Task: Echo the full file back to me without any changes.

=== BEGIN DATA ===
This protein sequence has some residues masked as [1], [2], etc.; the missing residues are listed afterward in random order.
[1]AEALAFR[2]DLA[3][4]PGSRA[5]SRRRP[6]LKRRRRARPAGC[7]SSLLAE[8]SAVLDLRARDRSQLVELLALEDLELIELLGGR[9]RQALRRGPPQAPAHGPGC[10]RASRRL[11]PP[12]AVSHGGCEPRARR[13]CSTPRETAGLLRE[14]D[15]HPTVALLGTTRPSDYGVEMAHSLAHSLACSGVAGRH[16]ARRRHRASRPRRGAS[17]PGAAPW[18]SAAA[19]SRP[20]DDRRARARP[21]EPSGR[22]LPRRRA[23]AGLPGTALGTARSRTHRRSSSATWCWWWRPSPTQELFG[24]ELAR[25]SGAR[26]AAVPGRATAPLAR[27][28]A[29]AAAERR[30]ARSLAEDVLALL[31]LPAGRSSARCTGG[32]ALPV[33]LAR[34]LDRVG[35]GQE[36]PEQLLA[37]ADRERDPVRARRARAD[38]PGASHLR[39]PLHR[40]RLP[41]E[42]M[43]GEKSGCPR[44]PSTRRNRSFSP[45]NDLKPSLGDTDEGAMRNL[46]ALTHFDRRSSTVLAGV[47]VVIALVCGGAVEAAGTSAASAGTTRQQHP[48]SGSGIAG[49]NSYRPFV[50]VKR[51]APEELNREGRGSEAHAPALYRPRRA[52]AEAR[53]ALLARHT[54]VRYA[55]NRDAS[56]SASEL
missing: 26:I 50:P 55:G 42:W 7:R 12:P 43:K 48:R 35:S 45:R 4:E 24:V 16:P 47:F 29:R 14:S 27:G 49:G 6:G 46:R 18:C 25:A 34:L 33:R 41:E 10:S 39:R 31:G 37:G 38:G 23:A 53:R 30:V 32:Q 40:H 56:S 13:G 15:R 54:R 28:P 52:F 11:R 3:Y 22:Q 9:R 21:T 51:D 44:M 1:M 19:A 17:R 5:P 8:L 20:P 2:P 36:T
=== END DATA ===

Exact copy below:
This protein sequence has some residues masked as [1], [2], etc.; the missing residues are listed afterward in random order.
[1]AEALAFR[2]DLA[3][4]PGSRA[5]SRRRP[6]LKRRRRARPAGC[7]SSLLAE[8]SAVLDLRARDRSQLVELLALEDLELIELLGGR[9]RQALRRGPPQAPAHGPGC[10]RASRRL[11]PP[12]AVSHGGCEPRARR[13]CSTPRETAGLLRE[14]D[15]HPTVALLGTTRPSDYGVEMAHSLAHSLACSGVAGRH[16]ARRRHRASRPRRGAS[17]PGAAPW[18]SAAA[19]SRP[20]DDRRARARP[21]EPSGR[22]LPRRRA[23]AGLPGTALGTARSRTHRRSSSATWCWWWRPSPTQELFG[24]ELAR[25]SGAR[26]AAVPGRATAPLAR[27][28]A[29]AAAERR[30]ARSLAEDVLALL[31]LPAGRSSARCTGG[32]ALPV[33]LAR[34]LDRVG[35]GQE[36]PEQLLA[37]ADRERDPVRARRARAD[38]PGASHLR[39]PLHR[40]RLP[41]E[42]M[43]GEKSGCPR[44]PSTRRNRSFSP[45]NDLKPSLGDTDEGAMRNL[46]ALTHFDRRSSTVLAGV[47]VVIALVCGGAVEAAGTSAASAGTTRQQHP[48]SGSGIAG[49]NSYRPFV[50]VKR[51]APEELNREGRGSEAHAPALYRPRRA[52]AEAR[53]ALLARHT[54]VRYA[55]NRDAS[56]SASEL
missing: 26:I 50:P 55:G 42:W 7:R 12:P 43:K 48:R 35:S 45:R 4:E 24:V 16:P 47:F 29:R 14:S 27:G 49:G 6:G 46:R 18:C 25:A 34:L 33:R 41:E 10:S 39:R 31:G 37:G 38:G 23:A 53:R 30:V 32:Q 40:H 56:S 13:G 15:R 54:R 28:P 52:F 11:R 3:Y 22:Q 9:R 21:T 51:D 44:M 1:M 19:A 17:R 5:P 8:L 20:P 2:P 36:T